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Dr. Terri Armstrong to lead efforts to improve the assessment of patient outcomes measures and their incorporation into clinical trials
Dr. Terri S. Armstrong, PhD, ANP-BC, FAANP, FAAN, has been named Senior Investigator, Patient Outcomes Program at the Neuro-Oncology Branch (NOB)* within the Center for Cancer Research (CCR) of the National Cancer Institute (NCI). According to the NCI, Dr. Armstrong’s work will focus primarily on improving the assessment of patient outcomes measures and their incorporation into clinical trials, including exploring the subtypes of brain tumors associated with significant symptoms and toxicity with the goal of developing interventions to improve patients’ lives.
The following is a statement from David F. Arons, Chief Executive Officer, National Brain Tumor Society:
“National Brain Tumor Society (NBTS) welcomes the addition of the new Senior Investigator, Patient Outcomes Program position at the NCI’s Neuro-Oncology Branch. This is a critical new role at the institute, and is tremendous news for brain tumor patients and the research community, alike.
Further, NBTS commends the leaders of the NIH, NCI, CCR, NINDS, and the selection committee for choosing Dr. Armstrong for the position in the Neuro-Oncology Branch, under the leadership of Dr. Mark Gilbert. Dr. Armstrong is an exceptional researcher, as well as clinical nurse, who has dedicated her career to improving the lives of brain tumor patients. Dr. Armstrong is widely-recognized for her expertise in field of applied neuro-oncology, particularly symptom reports, quality of life measures, patient reported outcomes, and clinical outcomes assessments, as well as her leadership efforts in incorporating these measures of symptom impact into brain tumor clinical trials.
Having had the privilege to collaborate with Dr. Armstrong through a number of NBTS initiatives**, I am delighted that she has been chosen to lead this crucial work at the federal government’s principal agency for cancer research. NBTS has the utmost confidence that Dr. Armstrong will fit perfectly into her new role and continue to help move the neuro-oncology field towards more patient-centric research and drug development.”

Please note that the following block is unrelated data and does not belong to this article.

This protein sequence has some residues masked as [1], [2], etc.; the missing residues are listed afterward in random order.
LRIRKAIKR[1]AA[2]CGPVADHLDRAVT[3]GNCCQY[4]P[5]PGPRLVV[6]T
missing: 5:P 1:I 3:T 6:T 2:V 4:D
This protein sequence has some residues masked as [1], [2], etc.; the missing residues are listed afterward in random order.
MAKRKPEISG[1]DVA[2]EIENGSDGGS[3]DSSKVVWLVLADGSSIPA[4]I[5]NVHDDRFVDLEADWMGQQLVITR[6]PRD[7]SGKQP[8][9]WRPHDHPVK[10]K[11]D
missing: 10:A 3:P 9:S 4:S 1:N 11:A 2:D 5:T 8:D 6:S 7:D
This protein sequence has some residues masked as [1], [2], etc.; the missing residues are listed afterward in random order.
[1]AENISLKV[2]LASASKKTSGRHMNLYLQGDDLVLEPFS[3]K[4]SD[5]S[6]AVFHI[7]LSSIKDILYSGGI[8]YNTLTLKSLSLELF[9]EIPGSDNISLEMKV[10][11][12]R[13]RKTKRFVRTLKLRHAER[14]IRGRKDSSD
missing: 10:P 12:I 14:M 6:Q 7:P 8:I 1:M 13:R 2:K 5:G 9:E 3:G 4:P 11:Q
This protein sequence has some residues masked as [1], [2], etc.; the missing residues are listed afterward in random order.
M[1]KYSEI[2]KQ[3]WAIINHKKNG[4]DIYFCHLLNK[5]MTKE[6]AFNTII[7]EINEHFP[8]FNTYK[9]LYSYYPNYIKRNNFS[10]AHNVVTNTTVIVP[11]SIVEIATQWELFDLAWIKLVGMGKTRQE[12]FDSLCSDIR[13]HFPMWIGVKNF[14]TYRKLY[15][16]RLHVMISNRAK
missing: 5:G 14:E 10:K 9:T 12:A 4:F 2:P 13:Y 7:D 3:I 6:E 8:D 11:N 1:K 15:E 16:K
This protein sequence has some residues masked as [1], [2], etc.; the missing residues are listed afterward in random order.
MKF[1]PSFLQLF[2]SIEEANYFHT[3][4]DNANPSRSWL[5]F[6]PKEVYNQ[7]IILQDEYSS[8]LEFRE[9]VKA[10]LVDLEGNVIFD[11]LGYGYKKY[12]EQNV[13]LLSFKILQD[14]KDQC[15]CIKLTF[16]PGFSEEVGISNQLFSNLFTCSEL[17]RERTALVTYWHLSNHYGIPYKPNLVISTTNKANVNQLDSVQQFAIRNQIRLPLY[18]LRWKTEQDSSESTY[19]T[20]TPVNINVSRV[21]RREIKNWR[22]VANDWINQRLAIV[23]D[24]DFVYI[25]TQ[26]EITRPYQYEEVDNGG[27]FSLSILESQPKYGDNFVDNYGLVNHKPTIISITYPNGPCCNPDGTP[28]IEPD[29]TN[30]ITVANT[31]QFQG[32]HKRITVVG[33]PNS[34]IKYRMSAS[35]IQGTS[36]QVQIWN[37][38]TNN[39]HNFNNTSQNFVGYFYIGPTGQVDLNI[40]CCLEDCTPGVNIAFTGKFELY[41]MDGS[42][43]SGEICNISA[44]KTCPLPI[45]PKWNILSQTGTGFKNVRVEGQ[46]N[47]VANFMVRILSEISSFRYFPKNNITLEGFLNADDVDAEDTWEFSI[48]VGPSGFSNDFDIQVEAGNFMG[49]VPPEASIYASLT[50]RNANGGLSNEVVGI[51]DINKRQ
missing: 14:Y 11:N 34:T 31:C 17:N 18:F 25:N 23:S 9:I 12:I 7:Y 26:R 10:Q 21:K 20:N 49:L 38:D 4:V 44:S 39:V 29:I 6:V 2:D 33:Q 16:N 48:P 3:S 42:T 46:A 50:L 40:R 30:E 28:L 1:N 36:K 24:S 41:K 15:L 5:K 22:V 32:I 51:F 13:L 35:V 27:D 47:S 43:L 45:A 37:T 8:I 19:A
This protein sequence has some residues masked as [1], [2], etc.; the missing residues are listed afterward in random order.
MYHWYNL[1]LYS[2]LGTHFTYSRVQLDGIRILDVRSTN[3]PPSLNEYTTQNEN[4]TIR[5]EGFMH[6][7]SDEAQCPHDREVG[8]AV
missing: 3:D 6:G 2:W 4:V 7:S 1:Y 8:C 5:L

In the traditional oncology clinical trial process, most potential new medicines are evaluated to see if they can improve patient survival and extend life. Yet, while it remains the brain tumor field’s primary goal to develop life-extending and life-saving treatments, it is still nonetheless important to take into account patients’ symptoms, signs and functions during the drug development process. These measures provide important information on the impact of the tumor, and subsequent treatments, on patients and may help to fully understand the net impact of the disease and treatment. However, it wasn’t until recently that results have shown that it is feasible to include measurements of how a brain tumor patient feels and functions – known as “clinical outcome assessments”– in brain tumor clinical trials seeking drug approval.
Dr. Armstrong’s work played a major role in establishing this precedent, and though these measures are still not sufficiently included in registration trials, her new role at the NOB will continue to develop this discipline and further validate how trial sponsors can, and should, include patient outcome measures during drug development and evaluation.
“There is increasing recognition that clinical trials in the neuro-oncology setting that use only radiographic assessments or measures of overall or progression-free survival are inadequate for brain cancer patients. We know these patients not only want to live longer, but to live comfortably and function as well as they can, for as long as possible. Unfortunately, too often trials do not adequately include rigorous clinical outcome assessments. Yet, COAs are essential to understanding all of the potential patient benefits of a therapy under evaluation, including reducing symptoms, signs, and improving function.” – Dr. Terri S. Armstrong, November 2014
* The Neuro-Oncology Branch is a joint program of the CCR at the NCI and the National Institute of Neurological Disorders and Stroke (NINDS), all with the National Institutes of Health (NIH). Upon its establishment at the urging of brain tumor patient advocates in 2000 – with the legacy organizations of the National Brain Tumor Society at the forefront – the NOB became one of the first trans-institutional initiatives at the NIH. The NOB hosts both clinical and research functions, treating patients, as well as conducting and facilitating research to find better treatments for brain tumors. Thus the Branch plays an exceedingly important role as a treatment center option for patients, as well as the catalyst for brain tumor research.
**Dr. Armstrong serves as Vice Chair of the National Brain Tumor Society’s Clinical Trial Endpoints Steering Committee and is a member of NBTS’ Medical Advisory Board. She was critical to NBTS and our partners in the Jumpstarting Brain Tumor Drug Development Coalition’s efforts to convene leaders in the field in order to develop action plans to include measures of patient signs, symptoms, and function as part of the regular evaluation of therapy benefit